Everyone on the Leadership Team must have a Talent folder. It should contain the names of anyone they have met that they believe would be a great addition to the team. They need to follow these people on LinkedIn and make sure they know where they are, what they are doing, and most importantly, keep in touch. When a position in the organization opens up, that member of the leadership team can reach out to them to see if they would be interested in joining the company. The leadership team should review their collective talent folders in each quarterly meeting. They look at the next 13-Week Sprint and the resource limitations they face, either through insufficient resources or talent.

Ask Employees for Referrals

All industries are incestuous; everyone knows people in the industry in similar roles because they all attend the same conferences, often previously worked for the same companies, or did some training together. It must be part of your culture to get your employees to nominate great people they meet as potential hires. By emphasizing behaviors and culture, your employees will know what types of people would fit. There is no better recruiting tool than a very happy and excited employee working to attract you to their firm. These people should be vetted and added to someone’s Talent Folder. If an employee nomination is hired, reward your employee. However, it is best if they are not involved in the hiring process beyond the nomination, and the nominees have to remain for a period of time.

Ask Customers and Suppliers for Talent

Your customers and suppliers know you, your company, your vision, and your culture. Ask them for people that they think would be a good fit. Especially if there is a position that you want to fill, and they know more specifically what you are looking for. If they like working with you and believe in what you stand for, they are far more likely to refer someone to you than if the opposite is true. However, this requires a great relationship with your customers and supplies. You don’t just want to ask when you need someone, but you need to make it reciprocal as well.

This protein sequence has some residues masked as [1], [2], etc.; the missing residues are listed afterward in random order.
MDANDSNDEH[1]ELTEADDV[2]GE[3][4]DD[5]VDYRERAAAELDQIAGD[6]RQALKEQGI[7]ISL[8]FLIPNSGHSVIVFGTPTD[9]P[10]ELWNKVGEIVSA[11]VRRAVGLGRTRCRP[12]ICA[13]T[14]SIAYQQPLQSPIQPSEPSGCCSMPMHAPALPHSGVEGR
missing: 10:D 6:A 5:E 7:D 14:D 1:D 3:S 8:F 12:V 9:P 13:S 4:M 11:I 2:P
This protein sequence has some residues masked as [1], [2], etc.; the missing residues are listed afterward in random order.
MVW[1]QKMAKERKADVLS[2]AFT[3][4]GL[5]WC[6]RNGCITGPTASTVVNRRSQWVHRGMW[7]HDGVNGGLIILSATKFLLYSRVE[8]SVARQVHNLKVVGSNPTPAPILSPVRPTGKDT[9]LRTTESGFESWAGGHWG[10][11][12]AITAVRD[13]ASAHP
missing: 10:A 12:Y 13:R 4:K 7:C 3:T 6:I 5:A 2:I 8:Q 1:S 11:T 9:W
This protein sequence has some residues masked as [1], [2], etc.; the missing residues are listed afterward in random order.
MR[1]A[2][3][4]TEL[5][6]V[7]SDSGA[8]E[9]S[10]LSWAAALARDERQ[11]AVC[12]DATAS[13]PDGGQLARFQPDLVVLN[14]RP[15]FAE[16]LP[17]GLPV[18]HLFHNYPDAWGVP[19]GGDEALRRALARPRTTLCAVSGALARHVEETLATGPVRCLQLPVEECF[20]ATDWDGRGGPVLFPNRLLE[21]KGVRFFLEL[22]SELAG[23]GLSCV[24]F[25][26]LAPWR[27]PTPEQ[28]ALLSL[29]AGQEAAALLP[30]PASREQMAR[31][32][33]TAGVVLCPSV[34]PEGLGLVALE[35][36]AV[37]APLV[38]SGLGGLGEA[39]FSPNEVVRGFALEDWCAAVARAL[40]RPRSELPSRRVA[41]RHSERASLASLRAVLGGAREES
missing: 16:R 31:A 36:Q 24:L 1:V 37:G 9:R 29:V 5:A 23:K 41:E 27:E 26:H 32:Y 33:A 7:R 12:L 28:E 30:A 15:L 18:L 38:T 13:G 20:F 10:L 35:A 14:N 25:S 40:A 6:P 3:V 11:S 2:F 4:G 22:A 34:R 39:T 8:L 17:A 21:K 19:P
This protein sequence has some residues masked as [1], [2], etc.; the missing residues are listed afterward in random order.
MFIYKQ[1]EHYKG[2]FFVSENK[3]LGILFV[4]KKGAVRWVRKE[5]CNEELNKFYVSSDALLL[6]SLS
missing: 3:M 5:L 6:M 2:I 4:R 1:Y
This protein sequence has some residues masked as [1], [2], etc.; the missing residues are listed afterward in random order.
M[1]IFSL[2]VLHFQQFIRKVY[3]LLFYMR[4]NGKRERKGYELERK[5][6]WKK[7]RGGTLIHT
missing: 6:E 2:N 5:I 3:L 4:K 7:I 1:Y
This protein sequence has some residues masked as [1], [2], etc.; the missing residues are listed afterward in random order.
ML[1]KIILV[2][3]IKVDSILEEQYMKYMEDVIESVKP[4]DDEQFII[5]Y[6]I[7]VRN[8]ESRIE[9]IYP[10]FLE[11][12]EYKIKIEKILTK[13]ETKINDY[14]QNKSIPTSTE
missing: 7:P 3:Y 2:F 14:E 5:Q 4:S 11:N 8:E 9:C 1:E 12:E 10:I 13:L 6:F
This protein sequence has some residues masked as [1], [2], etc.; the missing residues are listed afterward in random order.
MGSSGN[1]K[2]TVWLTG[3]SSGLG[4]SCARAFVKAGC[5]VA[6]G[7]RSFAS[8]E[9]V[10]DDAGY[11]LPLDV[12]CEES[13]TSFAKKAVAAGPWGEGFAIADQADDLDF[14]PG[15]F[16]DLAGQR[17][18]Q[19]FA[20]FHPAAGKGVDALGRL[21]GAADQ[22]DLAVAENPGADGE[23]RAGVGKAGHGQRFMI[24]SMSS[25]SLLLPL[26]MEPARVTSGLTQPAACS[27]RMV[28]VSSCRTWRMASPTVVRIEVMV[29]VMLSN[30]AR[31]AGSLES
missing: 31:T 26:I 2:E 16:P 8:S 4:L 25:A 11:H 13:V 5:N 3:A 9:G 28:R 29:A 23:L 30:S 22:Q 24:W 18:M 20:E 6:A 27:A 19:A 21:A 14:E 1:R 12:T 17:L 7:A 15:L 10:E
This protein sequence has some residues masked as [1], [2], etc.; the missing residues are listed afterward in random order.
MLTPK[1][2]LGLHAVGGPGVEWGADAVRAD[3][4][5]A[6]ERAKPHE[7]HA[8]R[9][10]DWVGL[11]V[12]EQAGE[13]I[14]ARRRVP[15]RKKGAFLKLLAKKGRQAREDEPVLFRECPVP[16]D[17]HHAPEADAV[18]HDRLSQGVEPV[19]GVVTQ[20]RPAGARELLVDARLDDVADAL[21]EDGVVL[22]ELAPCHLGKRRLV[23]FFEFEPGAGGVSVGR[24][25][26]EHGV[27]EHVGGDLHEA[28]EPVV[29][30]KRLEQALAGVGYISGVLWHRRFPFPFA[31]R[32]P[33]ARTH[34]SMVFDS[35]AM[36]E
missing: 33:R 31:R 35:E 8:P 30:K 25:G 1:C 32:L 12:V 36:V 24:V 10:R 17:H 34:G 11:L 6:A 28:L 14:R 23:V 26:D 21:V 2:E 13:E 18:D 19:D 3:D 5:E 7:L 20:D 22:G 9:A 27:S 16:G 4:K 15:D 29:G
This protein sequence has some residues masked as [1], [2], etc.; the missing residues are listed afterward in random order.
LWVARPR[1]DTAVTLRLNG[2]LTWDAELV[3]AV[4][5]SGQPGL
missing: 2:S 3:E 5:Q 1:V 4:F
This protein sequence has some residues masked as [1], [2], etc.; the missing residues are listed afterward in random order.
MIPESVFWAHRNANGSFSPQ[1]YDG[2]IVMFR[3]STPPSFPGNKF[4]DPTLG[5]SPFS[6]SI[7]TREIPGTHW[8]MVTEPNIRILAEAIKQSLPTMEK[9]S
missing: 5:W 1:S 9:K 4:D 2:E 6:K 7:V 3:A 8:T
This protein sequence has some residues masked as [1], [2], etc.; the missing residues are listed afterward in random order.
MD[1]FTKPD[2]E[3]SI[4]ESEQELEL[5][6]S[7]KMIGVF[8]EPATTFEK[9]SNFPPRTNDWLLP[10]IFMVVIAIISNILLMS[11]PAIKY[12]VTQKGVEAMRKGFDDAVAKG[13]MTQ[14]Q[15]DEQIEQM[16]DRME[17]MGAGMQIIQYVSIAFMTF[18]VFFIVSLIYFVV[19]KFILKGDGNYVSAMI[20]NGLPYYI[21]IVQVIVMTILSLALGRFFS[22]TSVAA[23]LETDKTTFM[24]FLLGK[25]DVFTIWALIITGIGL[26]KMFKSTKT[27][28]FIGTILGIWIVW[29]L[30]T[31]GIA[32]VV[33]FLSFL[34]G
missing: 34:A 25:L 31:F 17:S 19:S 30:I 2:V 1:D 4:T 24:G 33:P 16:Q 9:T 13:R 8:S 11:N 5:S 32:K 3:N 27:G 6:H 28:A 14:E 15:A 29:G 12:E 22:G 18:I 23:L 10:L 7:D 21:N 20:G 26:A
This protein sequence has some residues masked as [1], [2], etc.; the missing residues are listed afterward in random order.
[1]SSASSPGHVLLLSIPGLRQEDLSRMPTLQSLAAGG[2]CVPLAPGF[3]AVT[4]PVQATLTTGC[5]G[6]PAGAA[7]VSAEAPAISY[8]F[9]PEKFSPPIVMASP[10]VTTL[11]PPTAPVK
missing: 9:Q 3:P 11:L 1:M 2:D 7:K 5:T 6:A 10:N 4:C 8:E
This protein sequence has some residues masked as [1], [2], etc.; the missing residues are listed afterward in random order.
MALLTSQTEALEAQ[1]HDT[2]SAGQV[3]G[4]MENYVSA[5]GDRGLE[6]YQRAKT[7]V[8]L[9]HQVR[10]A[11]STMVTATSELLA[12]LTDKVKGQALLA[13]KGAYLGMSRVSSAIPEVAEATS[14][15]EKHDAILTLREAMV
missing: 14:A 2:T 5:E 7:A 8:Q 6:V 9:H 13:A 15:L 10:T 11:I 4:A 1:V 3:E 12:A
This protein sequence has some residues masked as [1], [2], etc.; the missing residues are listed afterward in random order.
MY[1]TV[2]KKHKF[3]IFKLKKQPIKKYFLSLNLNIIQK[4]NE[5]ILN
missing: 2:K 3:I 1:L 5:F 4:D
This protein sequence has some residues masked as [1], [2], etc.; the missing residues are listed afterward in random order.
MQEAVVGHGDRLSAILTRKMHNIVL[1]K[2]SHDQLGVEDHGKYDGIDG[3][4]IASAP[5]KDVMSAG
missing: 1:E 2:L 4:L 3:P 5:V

Check your reputation on GlassDoor

It might be easy to dismiss negative statements from unhappy employees; however, like client reviews, statements on GlassDoor matter. All prospective employees now look at GlassDoor to see how you rank and what people say about you. If there are negative statements that make the organization look bad, you can expect many “A” players to wonder if it is worth applying for your position or moving on to an organization with a better reputation. You can expect questions from GlassDoor statements to be raised in interviews, at least from “A” players. Thus, it is in your interest to ensure that you work to maintain a good profile like you would from your clients.

Have Employee Testimonials on Your Website

Most organizations have a link on their website about job openings or career inquiries. However, few have employee testimonials that reinforce the company’s culture, commitment to its employees, and great stories of how it has helped its employees achieve their goals. These testimonials can do more to recruit people who are aligned with the organization than some CEO/owner statement as it shows how the organization is “Walking the Talk.”

Good luck developing your flywheel and attracting the talent you need. If you need help, reach out, we are here to help our clients succeed.

 

Copyright © 2021, Marc A. Borrelli

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Now You Need a CHRO!

Now You Need a CHRO!

I have always believed that a great Chief Human Resources Officer (“CHRO”) was essential to a business’s success. Most CEOs know that because businesses don’t create value, and people do, they depend on their company’s human resources to achieve success. However, CEOs are distanced from and often dissatisfied with their chief human resources officers (CHROs) and the HR function in general. According to a study, while CEOs see human capital as a top challenge, they rank HR as only the eighth or ninth most crucial function in a company.